UN Commission to Consider Impact of Conflict/Disasters Upon Older Persons, Persons with Disabilities, and Youth
With the birth of Jesus less than a week away, we are mindful that the story of the Nativity involved not only the Incarnation but also a threatened leader (Herod) and the death of innocent children. The UN is quite aware that children remain at significant risk during conflicts in our day.
In keeping with this concern, the 2019 Commission on Social Development (known as “CSOCD”) will feature an emerging theme which relates to how youth, older persons, and persons with disabilities are affected by conflict and both man-made and natural disasters. Perhaps they are the “holy innocents” of our day. The Commission takes place February 11-21 in New York.
One source of statistics which examines the impact on of both conflict and disaster is the Global Report on Internal Displacement (GRID) report by the Internal Displacement Monitoring Centre (IDMC). It notes that 18,780,000 persons were displaced by disasters in 2017, while 11,774,000 were displaced by conflicts, for a total of 30.6 million people.
Let’s take a glimpse at some areas of concern related to children and youth, older persons, and persons with disabilities, related to conflict or disasters.
Effects Of Conflict On Children
About 357 million children—1 in 6 children–globally are affected by conflict, according to a Save the Children International report from February, 2018. The report is entitled, The War on Children: Time to End Violations Against Children in Armed Conflict.
The Report reflects that almost half of the 357 million children live in areas of high intensityconflict. Think of Syria, the Rohingyan crisis, Yemen, and the Democratic Republic of the Congo, to name just a few such areas.
To view the Save the Children International 2018 report, “The War on Children: Time to End Violations Against Children in Armed Conflict,” click here.
In the report, Save the Children CEO, Helle Thorning-Schmidt, points out some concerning information. “The number of children verified by the UN as killed or maimed has risen drastically in the last 10 years,” she says. “Reports of life-saving aid such as food, water and medicine being blocked are up more than 1,500 percent since 2010. Attacks on what should, by any law or civilized standard, be safe places for children – such as schools and hospitals – are also becoming a new normal in conflicts, with reported incidents having roughly doubled in the last decade.”
The UN speaks of six grave violations, and children in conflict situations are at risk of experiencing them. The six are: killing and maiming, recruitment and use of children, sexual violence, abduction, attacks on schools and hospitals, and denial of humanitarian assistance. According to the World Health Organization, for every children killed in warfare, three are injured and acquire a permanent disability. In addition to these risks, children in conflict situations can also encounter a lack of medical attention, counseling, education, food, potable water, and are at risk of illness.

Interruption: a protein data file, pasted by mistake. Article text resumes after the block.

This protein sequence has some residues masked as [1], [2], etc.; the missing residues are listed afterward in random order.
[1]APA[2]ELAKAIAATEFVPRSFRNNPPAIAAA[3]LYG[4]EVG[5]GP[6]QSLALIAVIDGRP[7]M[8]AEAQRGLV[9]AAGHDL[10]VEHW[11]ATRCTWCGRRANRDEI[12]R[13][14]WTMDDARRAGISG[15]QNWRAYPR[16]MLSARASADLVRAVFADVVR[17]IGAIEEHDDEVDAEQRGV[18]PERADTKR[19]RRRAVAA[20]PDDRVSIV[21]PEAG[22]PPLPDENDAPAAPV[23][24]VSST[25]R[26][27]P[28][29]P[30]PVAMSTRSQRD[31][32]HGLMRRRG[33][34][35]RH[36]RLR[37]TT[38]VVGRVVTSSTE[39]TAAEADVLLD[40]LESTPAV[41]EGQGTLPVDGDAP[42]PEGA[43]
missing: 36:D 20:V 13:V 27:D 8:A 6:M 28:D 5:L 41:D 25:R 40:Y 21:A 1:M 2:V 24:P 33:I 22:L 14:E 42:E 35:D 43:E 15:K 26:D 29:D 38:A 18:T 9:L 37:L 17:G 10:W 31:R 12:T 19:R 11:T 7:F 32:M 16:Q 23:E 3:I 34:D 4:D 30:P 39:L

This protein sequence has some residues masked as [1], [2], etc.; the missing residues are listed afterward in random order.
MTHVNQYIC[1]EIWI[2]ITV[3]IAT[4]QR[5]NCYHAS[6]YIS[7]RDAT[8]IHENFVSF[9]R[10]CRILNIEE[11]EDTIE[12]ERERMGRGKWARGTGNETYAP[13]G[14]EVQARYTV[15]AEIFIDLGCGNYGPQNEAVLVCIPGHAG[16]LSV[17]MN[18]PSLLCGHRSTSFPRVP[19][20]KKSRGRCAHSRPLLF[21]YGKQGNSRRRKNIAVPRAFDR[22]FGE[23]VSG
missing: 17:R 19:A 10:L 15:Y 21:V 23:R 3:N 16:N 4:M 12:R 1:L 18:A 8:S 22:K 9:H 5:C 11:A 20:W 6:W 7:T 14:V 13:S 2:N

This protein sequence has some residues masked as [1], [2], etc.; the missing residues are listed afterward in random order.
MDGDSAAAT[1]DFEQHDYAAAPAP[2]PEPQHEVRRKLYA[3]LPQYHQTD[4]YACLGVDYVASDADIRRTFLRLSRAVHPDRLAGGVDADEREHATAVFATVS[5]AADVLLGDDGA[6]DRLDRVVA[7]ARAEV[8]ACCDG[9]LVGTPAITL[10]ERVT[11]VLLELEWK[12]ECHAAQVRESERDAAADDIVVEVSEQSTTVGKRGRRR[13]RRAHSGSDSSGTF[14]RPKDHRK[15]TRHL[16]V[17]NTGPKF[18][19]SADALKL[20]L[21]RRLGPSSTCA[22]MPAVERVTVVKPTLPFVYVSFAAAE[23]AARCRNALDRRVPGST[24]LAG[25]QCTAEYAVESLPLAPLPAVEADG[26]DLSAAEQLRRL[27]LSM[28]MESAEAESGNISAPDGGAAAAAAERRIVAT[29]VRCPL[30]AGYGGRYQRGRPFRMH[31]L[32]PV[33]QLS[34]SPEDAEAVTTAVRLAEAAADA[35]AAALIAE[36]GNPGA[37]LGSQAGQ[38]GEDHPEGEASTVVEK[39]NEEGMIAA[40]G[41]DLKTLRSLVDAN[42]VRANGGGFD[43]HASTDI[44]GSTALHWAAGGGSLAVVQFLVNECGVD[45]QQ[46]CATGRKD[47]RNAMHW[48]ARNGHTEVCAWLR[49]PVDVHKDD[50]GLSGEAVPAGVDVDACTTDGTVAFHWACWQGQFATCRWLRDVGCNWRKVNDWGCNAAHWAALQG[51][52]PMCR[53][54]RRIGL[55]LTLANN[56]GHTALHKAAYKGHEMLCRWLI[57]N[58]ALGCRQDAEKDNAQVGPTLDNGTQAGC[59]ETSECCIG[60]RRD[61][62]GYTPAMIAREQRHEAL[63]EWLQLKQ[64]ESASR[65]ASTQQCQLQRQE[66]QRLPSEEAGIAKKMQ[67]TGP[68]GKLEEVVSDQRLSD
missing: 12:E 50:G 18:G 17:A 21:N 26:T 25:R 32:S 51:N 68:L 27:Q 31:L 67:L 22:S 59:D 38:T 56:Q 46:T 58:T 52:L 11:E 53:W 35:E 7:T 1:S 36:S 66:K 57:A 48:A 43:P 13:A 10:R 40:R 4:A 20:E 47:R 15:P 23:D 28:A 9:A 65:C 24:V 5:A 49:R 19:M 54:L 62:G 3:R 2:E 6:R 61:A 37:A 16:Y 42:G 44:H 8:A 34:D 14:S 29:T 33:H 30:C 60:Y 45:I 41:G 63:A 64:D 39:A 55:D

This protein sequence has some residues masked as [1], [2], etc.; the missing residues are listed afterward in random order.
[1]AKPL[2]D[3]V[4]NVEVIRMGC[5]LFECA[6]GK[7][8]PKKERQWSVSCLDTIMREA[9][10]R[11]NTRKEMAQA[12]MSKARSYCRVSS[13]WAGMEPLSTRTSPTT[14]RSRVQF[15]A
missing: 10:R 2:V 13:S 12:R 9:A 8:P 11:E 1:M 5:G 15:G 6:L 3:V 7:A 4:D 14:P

Persons With Disabilities Affected By Conflict
Persons with disabilities also face significant risks during conflict. Imagine that you require the assistance of a wheelchair, that you cannot hear, or do not have sight, and are trying to flee an armed conflict. Challenges abound. Imagine, for example, that you are left behind and subject to physical or sexual assault, that you are mired in a muddy escape path in a wheelchair, or that you are competing with more mobile persons for basic necessities, such as food and water.
An April, 2018 Issue Brief Syria by Humanity & Inclusion reported that estimates of 2.9 million people inside Syria are living with a permanent disability and that there are 30,000 new conflict-related trauma cases per month. (Source)
Disabled persons were targeted during the Holocaust. An estimated 250,000 persons with disabilities were killed at that time. (Source)
Human Rights Watch discovered many Rohingya refugees with disabilities at a Bangladesh refugee camp, with many of the disabilities caused by attacks by Myanmar’s military. (Source)
The National Assistance Fund for Needy Survivors of Genocide and Massacres in Rwanda (FARG) estimated that 300,000 survivors of the Rwandan genocide were disabled, and that approximately 26,000 were missing one or more limbs. Mutabazi (1998) notes that there was a large-scale slaughter of deaf people, and that Hutu soldiers and death squads killed almost all of the 750 mentally handicapped patients in Rwanda’s psychiatric hospital. (Source, page 18)
Older Persons And Disasters
Concerns for elderly persons were prominent in the recent Camp Fire in California. A Time Magazine article by Tara Law, from November 12, 2018, quoted a woman who escaped. She indicated that many of her neighbors in Paradise, California, were elderly, persons with disabilities, or persons who did not have cars.
Hurricanes and typhoons also pose a serious problem for persons who are elderly. According to HelpAge, almost two fifths of people killed by Typhoon Haiyan (the Philippines) were over the age of 60 –even though that age represented 8% of the general population in the worst affected areas. (Source)
HelpAge also reported that in Hurricane Katrina, 49% of those killed were over 75, while in the 2011 earthquake in Japan, 64% of those killed were over 60.
There are many “holy innocents” in need of assistance this Christmas. How might we, as a Vincentian Family, support them?